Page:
Cover Bridge - Thornton Steward - Jervaulx - Cover Bridge

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History and religious connections are prevalent throughout this walk, beginning with the ancient Ulshaw Bridge built in 1674. A wonderfully simplistic sundial inscribed with that date stands in one of the bridge's pedestrian refuges. The River Ure (flowing down from Wensleydale) and the River Cover (flowing down from Coverdale) merge 100 yards downstream; the strategic placing of Low Danby Mill was testament to the power of their combined forces. Charismatic Danby Hall is set in a tranquil estate of open parkland with rolling pastures and magnificent old trees. The views across to Witton Moors and the hills stretching back up Coverdale are sensational.

The route passes through rich pastureland and leads to the tiny simple Church of St Oswald's, dating from at least the 11th Century. Step inside and a fascinating story unfolds: thirty bodies dating from the 7th to the 10th Century were discovered near here in 1996. A gravestone in the churchyard is a poignant memorial to them.

The village of Thornton Steward is as fascinating as its church and the information board, illustrated by local artist Jo Stockdale, highlights the village's history. Continue through lush fields to the grand old arches of Kilgram Bridge and be sure to lean over the parapet and quietly watch the dark silky water. We saw a kingfisher when we mapped this walk and the following week saw a bat flapping backwards and forwards in the autumn evening as he hunted tiny insects just above the water. Suddenly he in turn was victim, as a small elegant merlin gracefully grasped him from above and then flew away with him!

The next short stretch of road is quiet and rural, but you soon turn off at the gate lodge and enter the ancient estates of Jervaulx Abbey. French Cistercian monks established it in the 12th Century and the old fish lake and the extensive earth mounds are clues to their way of life. Today its skeleton still has the power and ambience of a great building and it is worth a detour.

The abbey tea rooms may be open; otherwise continue down the road to the track towards the river. A relaxing, peaceful riverside walk takes you back to Cover Bridge; the inn there offers a selection of the best ales in the area!

England - North England - Yorkshire - Yorkshire Dales - Wensleydale


Ancient Monument, Birds, Butterflies, Church, Flowers, Good for Kids, Great Views, Lake/Loch, Mostly Flat, Pub, Public Transport, River, Tea Shop, Toilets, Wildlife, Woodland
05/06/2016 - Max Taylor

Did this walk again with family in May 2016. Excellent day out, excellent walk and I can confirm the Village Hall in Thornton Stewart is still open for tea making and use of Toilets. Well done and thank you Thornton Steward!! Lots of wild life visible (including good sized hares) so keep dogs on the lead - but despite that there are opportunities for letting your dog off, especially on the return walk alongside the River Ure.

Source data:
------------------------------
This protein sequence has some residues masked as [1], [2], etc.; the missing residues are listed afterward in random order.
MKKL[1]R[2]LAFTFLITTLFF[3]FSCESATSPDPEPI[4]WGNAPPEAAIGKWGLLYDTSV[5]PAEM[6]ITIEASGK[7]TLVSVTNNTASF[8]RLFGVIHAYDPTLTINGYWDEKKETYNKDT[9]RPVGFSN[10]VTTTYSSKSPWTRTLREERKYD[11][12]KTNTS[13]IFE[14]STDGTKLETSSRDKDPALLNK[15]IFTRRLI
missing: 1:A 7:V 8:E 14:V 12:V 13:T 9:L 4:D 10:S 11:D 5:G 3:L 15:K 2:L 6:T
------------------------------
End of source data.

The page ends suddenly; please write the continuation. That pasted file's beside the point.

15/09/2014 - Phil Catterall

This was a super easy walk completed by 15 members of Ryedale Walking Group on 14 September 2014. We rambled around the abbey itself late afternoon (suggested fee £3 per person). This was a more natural experience than a visit to the old Abbeys which have been taken over by the National Trust and English Heritage which can be rather 'sanitised'. At Thornton Steward the village hall at SE 176871 is still left open for walkers to enter and make themselves a cup of tea as mentioned by Max Taylor in 2012. There are biscuits also and we took advantage of this, making a donation in the honesty box.

12/10/2012 - Max Taylor

Excellent walk undertaken 5 Oct. - very well signposted and instructions clear. We had a dog with us; at times he needed to be on a lead (and you must observe sensible precautions in a sheep rich environment), but on the whole a good dog friendly walk. Jervaulx makes a very good lunch point, and the abbey tea room has good cakes. The Church Hall at Thornton Stewart has toilets and tea making facilities for 'ramblers' to use. A quite easy walk, but full of interest.

06/05/2009 - Stephen Rowe

My wife and I did this walk 3/5/09 very enjoyable, easy to follow instructions although Gatehouse to Jervaulx estate now has a new fence round it. I would still like to know the significance of the earth mounds???

12/10/2008 - David Turnbull

We have just got back from this walk. We enjoyed it a lot a well placed tea shop at Jervaulx for cake and a good walk for autumn colour. Thank you

29/10/2007 - Paul Paintin

Combined this with 2623, coming from Middleham on that route and joining onto this one. Great days walking introduction to the area.

11/10/2006 - Walkingworld Administrator

This walk was checked and updated October 2006.

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3.1 Miles